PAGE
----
I'm currently planning a new ASP.NET MVC3 project which will be quite bespoke. However, there will be a lot of common features (login, profile edit, blog etc).

Initially I was planning on building this all from scratch, however I'm tempted by CMS so that I'm not reinventing the wheel, and don't waste time building standard features which will need a lot of testing.

I've been looking into using Orchard Project CMS, and installed this the other night so that I could have a play around. The CMS seems great, however it seems restrictive in terms of wanting to add new sections.

I was hoping that the CMS would basically be an ASP.NET MVC3 solution, with login features etc, which I can then build on. However I feel bound to having to write "widgets" for my application.

I understand CMS's are great for simple blog sites etc, but would it seems too restrictive to be able to build a social network for example.

Is there such a thing as an open-source MVC3 solution with pre-built login functionality etc, which isn't bound by an interface? Or if I'm planning to build a large application, are CMS's the wrong path to take?

  • have you seen Kentico? It might have a lot (or all) of the features you need.
    – jao
    Commented Apr 10, 2013 at 13:33
  • @jao: That doesn't look like an open-source solution. Commented Apr 10, 2013 at 14:53
  • sorry I didn't see you were looking for open-source
    – jao
    Commented Apr 11, 2013 at 7:28

1 Answer 1


CMS is for Content Management System. It is sensible not to reinvent the wheel and build around it, but don't think for a minute to build on top of it because you will be limiting yourself to its limitations. What you'll want to do is write mvc portions independent of it (they can sit on a subdomain) and then iframe those pages into the CMS. It'll look completely transparent but you get all of the flexibility of an independent app while still being able to hook into the CMS's apis.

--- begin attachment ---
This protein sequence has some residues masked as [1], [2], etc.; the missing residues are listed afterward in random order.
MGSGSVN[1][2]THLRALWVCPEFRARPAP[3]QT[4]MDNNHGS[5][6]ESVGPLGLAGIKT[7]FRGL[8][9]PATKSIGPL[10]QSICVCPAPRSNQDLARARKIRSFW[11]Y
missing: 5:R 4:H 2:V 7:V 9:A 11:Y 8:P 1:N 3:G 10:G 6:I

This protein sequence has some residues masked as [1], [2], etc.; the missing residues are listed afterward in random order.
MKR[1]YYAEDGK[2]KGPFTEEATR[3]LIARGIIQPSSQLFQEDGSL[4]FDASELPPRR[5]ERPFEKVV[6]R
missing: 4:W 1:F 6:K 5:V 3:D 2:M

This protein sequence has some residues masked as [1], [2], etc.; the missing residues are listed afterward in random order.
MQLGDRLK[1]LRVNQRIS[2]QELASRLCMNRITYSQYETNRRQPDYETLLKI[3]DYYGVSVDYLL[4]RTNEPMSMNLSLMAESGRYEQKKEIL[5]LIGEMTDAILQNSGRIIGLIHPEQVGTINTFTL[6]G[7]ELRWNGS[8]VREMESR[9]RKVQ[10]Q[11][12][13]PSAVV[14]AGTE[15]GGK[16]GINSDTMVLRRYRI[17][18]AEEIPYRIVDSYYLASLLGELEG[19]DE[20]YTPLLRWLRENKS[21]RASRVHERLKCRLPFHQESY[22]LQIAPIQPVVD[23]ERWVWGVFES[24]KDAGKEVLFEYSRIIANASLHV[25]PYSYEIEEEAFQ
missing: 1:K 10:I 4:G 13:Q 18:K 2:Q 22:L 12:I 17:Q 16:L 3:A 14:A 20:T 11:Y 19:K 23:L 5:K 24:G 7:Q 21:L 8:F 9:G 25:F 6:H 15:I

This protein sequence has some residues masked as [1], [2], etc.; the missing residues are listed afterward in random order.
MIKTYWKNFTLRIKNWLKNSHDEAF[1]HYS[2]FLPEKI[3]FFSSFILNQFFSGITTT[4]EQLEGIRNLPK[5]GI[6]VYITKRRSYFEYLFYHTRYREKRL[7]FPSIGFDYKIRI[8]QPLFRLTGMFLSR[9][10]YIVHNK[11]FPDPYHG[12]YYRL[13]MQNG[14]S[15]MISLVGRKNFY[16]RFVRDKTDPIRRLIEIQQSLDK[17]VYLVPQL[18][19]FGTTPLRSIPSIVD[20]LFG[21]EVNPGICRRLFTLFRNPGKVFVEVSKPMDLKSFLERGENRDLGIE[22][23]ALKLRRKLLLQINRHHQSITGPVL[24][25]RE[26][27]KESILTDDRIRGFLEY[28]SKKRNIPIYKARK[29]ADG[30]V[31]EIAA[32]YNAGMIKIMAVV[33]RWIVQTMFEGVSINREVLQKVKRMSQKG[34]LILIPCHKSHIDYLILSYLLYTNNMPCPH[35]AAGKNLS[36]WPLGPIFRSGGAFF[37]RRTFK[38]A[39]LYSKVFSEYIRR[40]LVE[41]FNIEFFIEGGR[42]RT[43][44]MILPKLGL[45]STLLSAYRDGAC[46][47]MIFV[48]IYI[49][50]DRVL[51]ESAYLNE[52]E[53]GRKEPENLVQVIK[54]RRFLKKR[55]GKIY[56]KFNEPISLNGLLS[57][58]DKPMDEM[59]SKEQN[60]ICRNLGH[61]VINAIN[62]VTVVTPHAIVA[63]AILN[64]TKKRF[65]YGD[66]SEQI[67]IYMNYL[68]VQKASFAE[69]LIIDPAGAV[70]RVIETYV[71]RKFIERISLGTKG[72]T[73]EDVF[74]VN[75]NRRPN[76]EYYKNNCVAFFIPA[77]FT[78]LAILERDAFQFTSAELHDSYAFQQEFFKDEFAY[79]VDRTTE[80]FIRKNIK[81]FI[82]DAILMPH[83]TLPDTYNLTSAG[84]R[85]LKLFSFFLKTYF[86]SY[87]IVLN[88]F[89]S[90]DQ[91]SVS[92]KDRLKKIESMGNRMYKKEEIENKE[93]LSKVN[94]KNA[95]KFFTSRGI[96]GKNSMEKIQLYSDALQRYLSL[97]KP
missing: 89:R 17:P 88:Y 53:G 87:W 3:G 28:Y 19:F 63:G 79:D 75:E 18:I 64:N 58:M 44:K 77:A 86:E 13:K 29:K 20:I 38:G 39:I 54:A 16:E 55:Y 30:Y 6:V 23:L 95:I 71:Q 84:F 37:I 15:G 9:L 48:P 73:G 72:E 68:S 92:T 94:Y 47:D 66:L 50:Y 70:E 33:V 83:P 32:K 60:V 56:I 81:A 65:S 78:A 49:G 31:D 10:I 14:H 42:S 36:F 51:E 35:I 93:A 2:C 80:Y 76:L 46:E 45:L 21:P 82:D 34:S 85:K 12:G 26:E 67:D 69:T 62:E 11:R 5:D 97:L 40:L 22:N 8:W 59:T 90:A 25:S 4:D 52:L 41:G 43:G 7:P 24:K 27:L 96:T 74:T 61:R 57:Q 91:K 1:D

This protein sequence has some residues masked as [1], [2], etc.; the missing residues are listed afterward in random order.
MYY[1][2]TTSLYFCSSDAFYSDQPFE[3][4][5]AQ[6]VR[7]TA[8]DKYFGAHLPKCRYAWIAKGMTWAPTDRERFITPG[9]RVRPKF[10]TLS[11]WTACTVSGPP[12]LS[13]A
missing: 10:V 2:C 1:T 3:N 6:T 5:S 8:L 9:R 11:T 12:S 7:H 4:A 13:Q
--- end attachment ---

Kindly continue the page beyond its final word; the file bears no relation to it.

As far as login and other common features, ASP.NET itself has a lot of simple providers which can be stood up with minimal effort

  • Thanks Kevin, I've now started building the application without any CMS.
    – Curtis
    Commented Apr 11, 2013 at 8:15
  • Ain't iframes dirty hacks of the past?
    – marko
    Commented May 7, 2014 at 12:29
  • iFrames are indeed deprecated as of HTML5, but I still consider the approach I outlined to be a sound one. To replicate the functionality you'd use the <object> element.
    – Kevin
    Commented May 9, 2014 at 3:01

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